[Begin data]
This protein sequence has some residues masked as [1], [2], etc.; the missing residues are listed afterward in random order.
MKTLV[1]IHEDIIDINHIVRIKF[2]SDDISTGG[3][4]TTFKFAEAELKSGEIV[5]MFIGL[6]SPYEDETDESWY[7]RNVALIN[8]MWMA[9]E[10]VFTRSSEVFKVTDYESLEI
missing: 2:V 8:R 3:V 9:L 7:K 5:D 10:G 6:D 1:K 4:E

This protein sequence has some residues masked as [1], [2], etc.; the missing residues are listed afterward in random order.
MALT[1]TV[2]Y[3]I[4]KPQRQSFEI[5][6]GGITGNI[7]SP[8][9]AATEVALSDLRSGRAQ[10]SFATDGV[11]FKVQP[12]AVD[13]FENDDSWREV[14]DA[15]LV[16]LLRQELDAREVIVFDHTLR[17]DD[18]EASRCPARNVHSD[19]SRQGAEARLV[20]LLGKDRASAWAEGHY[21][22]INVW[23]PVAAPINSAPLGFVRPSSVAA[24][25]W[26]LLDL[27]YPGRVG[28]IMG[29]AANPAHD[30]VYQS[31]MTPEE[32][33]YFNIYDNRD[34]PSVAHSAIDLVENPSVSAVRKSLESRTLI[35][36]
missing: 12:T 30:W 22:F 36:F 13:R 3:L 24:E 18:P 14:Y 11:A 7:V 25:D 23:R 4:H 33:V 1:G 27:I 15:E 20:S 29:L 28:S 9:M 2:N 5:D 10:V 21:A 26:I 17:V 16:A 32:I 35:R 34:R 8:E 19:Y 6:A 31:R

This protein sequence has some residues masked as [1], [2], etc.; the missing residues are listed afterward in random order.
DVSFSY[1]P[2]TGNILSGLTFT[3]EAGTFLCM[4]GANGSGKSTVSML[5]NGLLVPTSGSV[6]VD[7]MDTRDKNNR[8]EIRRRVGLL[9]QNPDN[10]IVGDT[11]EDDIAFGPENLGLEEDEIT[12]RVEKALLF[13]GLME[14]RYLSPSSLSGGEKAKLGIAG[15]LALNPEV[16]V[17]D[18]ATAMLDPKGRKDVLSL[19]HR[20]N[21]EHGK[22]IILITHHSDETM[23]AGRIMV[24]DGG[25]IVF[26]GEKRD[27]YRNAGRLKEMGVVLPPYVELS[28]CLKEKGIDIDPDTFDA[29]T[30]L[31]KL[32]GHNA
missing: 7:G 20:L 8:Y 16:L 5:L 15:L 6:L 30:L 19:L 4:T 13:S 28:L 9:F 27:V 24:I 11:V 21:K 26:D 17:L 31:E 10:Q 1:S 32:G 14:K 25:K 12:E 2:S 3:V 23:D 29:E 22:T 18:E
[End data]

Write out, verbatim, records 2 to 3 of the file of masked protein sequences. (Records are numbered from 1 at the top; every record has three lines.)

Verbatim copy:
This protein sequence has some residues masked as [1], [2], etc.; the missing residues are listed afterward in random order.
MALT[1]TV[2]Y[3]I[4]KPQRQSFEI[5][6]GGITGNI[7]SP[8][9]AATEVALSDLRSGRAQ[10]SFATDGV[11]FKVQP[12]AVD[13]FENDDSWREV[14]DA[15]LV[16]LLRQELDAREVIVFDHTLR[17]DD[18]EASRCPARNVHSD[19]SRQGAEARLV[20]LLGKDRASAWAEGHY[21][22]INVW[23]PVAAPINSAPLGFVRPSSVAA[24][25]W[26]LLDL[27]YPGRVG[28]IMG[29]AANPAHD[30]VYQS[31]MTPEE[32][33]YFNIYDNRD[34]PSVAHSAIDLVENPSVSAVRKSLESRTLI[35][36]
missing: 12:T 30:W 22:F 36:F 13:R 3:L 24:E 18:P 14:Y 11:A 7:V 25:D 23:R 4:H 33:V 1:G 27:I 15:E 20:S 29:L 28:S 9:M 2:N 5:D 10:V 21:A 26:I 17:V 16:A 32:I 35:R 34:R 8:E 19:Y 6:A 31:R

This protein sequence has some residues masked as [1], [2], etc.; the missing residues are listed afterward in random order.
DVSFSY[1]P[2]TGNILSGLTFT[3]EAGTFLCM[4]GANGSGKSTVSML[5]NGLLVPTSGSV[6]VD[7]MDTRDKNNR[8]EIRRRVGLL[9]QNPDN[10]IVGDT[11]EDDIAFGPENLGLEEDEIT[12]RVEKALLF[13]GLME[14]RYLSPSSLSGGEKAKLGIAG[15]LALNPEV[16]V[17]D[18]ATAMLDPKGRKDVLSL[19]HR[20]N[21]EHGK[22]IILITHHSDETM[23]AGRIMV[24]DGG[25]IVF[26]GEKRD[27]YRNAGRLKEMGVVLPPYVELS[28]CLKEKGIDIDPDTFDA[29]T[30]L[31]KL[32]GHNA
missing: 7:G 20:L 8:Y 16:L 5:L 15:L 6:L 30:L 19:L 4:T 13:S 28:L 9:F 27:V 24:I 11:V 21:K 26:D 17:L 31:E 10:Q 1:S 32:G 14:K 25:K 12:E 2:S 3:V 23:D 29:E 22:T 18:E